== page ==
Statistics show that about 1 in 100 kids may have autism—enough for every parent to be concerned and look for early signs of the disorder. Your vigilance may pay off. Early symptoms may appear before the second birthday, and many experts advocate early diagnosis and treatment. That’s because in some cases, if the condition is diagnosed by 18 months, rigorous treatment may help rewire the brain connections and minimize the manifestations.
Here are some early signs of autism which you may be able to detect in babies and toddlers. If you observe these, don’t panic: just raise your concerns with your pediatrician.
Language is one of the ‘checkpoints’ for risk for autism. Talk to your pediatrician if your child does not seem to babble or make any kind of non-verbal efforts to communicate by his first birthday. This includes pointing to what he wants, waving hello, or other meaningful expressions. Other symptoms include not responding to his name, or not being able to combine words by two years (such as ‘hi mama’ or ‘want cookie’).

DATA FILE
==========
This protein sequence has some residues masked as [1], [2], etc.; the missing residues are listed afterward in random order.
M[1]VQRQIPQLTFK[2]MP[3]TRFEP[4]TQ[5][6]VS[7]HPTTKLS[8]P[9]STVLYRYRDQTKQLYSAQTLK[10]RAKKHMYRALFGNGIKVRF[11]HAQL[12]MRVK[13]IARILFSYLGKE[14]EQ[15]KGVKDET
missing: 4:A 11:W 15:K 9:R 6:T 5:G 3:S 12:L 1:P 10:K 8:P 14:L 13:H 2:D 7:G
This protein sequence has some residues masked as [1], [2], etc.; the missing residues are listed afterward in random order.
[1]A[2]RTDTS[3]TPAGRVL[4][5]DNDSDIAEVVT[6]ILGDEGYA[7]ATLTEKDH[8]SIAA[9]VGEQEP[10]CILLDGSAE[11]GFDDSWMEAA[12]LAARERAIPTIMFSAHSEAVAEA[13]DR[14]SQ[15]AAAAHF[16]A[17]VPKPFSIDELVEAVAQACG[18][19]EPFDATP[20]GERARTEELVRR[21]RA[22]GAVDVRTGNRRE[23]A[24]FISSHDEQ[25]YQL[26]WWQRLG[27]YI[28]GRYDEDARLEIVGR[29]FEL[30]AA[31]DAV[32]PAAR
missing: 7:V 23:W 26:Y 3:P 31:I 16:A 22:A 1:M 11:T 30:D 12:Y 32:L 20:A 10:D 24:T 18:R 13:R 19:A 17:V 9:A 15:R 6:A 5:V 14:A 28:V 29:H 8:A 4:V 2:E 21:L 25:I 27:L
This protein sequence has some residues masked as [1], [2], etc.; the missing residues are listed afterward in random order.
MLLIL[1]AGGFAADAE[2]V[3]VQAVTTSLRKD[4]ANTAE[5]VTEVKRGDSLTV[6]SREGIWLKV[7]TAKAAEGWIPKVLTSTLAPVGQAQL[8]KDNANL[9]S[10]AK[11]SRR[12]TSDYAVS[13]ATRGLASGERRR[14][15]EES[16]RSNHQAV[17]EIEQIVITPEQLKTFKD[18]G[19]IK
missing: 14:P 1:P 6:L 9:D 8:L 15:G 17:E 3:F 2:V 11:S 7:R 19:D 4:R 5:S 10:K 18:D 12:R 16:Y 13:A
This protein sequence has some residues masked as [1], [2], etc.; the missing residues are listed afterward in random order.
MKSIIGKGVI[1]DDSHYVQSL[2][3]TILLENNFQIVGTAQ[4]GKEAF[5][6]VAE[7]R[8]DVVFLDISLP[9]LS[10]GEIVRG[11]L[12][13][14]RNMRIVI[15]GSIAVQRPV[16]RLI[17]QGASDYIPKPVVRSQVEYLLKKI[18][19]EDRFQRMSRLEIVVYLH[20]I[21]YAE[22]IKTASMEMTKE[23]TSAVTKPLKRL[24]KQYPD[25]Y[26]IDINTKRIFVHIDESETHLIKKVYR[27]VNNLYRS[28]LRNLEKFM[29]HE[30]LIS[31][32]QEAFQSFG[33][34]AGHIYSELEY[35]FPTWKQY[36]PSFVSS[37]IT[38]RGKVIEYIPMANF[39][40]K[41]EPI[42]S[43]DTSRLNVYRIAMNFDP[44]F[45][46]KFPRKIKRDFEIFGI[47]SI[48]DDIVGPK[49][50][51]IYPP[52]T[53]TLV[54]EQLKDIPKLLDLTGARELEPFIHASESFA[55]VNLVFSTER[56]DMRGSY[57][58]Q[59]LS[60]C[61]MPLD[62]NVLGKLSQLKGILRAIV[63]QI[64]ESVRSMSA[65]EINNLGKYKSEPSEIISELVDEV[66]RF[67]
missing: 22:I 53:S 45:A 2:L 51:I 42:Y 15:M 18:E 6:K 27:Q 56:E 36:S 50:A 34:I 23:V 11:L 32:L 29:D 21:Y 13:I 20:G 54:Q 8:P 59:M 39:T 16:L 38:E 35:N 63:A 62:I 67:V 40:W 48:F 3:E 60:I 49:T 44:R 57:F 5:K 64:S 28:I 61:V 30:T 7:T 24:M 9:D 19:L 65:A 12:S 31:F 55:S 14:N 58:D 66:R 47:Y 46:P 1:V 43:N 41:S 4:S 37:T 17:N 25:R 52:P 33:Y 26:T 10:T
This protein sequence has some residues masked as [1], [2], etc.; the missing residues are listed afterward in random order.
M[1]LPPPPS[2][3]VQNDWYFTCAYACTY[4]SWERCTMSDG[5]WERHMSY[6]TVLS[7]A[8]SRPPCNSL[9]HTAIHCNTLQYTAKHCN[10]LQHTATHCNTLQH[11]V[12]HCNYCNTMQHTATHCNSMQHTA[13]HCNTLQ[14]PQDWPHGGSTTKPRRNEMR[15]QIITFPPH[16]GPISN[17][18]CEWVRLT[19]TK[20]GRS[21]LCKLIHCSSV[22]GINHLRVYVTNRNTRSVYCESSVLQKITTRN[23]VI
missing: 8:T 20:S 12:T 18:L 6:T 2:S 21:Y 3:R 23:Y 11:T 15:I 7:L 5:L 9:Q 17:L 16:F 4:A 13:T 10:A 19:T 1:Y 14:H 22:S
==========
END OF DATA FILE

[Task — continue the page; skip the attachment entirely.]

Note, however, that language is not the only symptom for autism, nor does excellent language skills rule out the risk for autism. Many children who have been diagnosed with Asperger’s Syndrome (which is part of the autism spectrum) have above-average vocabulary and reading abilities (
Babies like to interact and get responses from the environment. So watch for behaviors that seem to show that your child has no interest in ‘connecting’ to others. He won’t smile if you smile at him, nor respond to a cuddle (you might as well be carrying a sack of potatoes). He may be content to play alone for hours, and won’t request to be picked up or carried. He won’t try to get your attention, even with simple noises or gesture, to indicate what he wants: a toy out of reach, or a cookie. When you try to teach him a song, or play a game, he has no interest in mimicking your movements or the expression on your face.
Look for the tendency to fixate on a toy or activity: like getting too attached to an object, or has this extraordinary obsession with lining up things in neat rows.
In some cases, a child who seems to be developing quite well in terms of language will suddenly regress: stop talking or trying to communicate, or refuse to play social games like peek-a-boo. This is serious symptom and should be raised with the pediatrician immediately.
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